CIOs Must Change Approach to Data Quality

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Data Integration Remains a Major IT Headache

Study shows that data integration is still costly and requires a lot of manual coding.

Riddle me this CIOs: Nine out of 10 executives describe their business as "data-driven." And 71 percent say they struggle with data inaccuracies on a daily basis.


How exactly is that going to work?

For IT, data quality tends to mean all your rows and columns matched up when you integrated your data. It's been a fairly specific, technical term, but that's changed in recent years. Now, data quality must address a series of concerns: Is it good? Is it accurate? Is it recent and reliable? And perhaps most importantly, can I depend upon it for making strategic and daily business decisions?

Data quality can make or break a company, or at least its quarterly earnings statement.

This should raise some serious questions for CIOs and IT departments about how you're going to provide that level of data quality, because you're probably not going to be able to do it with what you have now.

"With so much business success depending on the condition of enterprise data, it behooves us all to give that data the best quality, content, and standards possible," writes Philip Russom, the director of TDWI Research, in a recent article. "Most DQ solutions are in need of an update, expansion, or replacement. Most of these are siloed, with a focus on a single data domain, department, or application.

"Hence, the greatest challenge to next generation data quality is to extend its reach into more of the enterprise and its data."

It's a different data world today than when many data quality tools were created. And while the tools have evolved, just consider how our demands have changed:


  • More companies and manufacturers need data to be real-time or near-real time.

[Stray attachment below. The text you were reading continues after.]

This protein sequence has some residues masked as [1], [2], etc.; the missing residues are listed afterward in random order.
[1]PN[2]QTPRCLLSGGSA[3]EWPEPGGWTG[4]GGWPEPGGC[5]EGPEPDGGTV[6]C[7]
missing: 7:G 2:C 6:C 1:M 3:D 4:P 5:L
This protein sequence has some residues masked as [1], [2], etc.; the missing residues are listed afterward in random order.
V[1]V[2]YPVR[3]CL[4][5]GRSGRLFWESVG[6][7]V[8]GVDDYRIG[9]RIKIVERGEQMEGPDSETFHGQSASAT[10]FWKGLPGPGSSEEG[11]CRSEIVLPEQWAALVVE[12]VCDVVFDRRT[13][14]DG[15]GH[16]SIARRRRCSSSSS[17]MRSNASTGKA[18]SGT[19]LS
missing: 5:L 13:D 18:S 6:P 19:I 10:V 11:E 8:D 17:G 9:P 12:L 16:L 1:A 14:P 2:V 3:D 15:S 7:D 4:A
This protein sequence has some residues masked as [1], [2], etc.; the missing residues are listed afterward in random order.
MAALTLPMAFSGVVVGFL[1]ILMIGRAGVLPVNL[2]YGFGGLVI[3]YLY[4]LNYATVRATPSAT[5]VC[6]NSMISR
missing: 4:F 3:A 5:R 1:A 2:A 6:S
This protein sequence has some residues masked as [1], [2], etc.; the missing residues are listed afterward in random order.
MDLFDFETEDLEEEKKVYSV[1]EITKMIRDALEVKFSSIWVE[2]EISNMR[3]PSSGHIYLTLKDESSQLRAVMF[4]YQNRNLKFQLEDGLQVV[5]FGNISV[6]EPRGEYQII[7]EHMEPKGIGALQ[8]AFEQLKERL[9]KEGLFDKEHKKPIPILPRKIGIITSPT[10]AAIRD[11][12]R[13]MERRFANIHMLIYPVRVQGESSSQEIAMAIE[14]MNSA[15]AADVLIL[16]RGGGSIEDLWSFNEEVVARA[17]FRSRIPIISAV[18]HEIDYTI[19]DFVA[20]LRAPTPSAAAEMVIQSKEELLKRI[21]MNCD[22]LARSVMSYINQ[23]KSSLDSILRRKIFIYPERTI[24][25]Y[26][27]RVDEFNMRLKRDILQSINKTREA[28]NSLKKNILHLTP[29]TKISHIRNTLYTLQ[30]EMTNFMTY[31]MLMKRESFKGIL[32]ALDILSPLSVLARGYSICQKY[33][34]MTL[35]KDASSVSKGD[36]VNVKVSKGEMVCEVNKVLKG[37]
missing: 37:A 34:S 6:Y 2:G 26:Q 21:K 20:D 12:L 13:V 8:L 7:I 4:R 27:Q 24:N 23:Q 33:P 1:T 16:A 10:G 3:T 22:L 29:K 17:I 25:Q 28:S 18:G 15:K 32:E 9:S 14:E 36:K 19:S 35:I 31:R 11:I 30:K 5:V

• There are more compliance issues, which require better data governance and data stewardship. Data quality can play a key role in enforcing and automating governance, Russom points out.
  • There's a growing business hunger for external, third-party data, which can be used to improve data quality, but which also brings its own quality concerns.
  • Data has grown faster than Kudzu in Georgia, and companies need to be able to access and analyze it faster than they currently can.
  • More types of data are being collected, including unstructured Web data, social media data and sensor data.


In "Ten Goals for Next Generation Data Quality," Russom outlines how things have to change, from tools to team structures and mindsets, before data quality will be able to support these new demands, and he even offers guidance for what you can do now.

While technology will play a role, it won't be enough without the disciplines to support it. This makes Russom's piece a must-read. The article appears in the most recent edition of What Works in Data Management Vol. 33, a best practices journal published online by TDWI. It's available as a free download and includes case studies and articles by industry experts and vendors.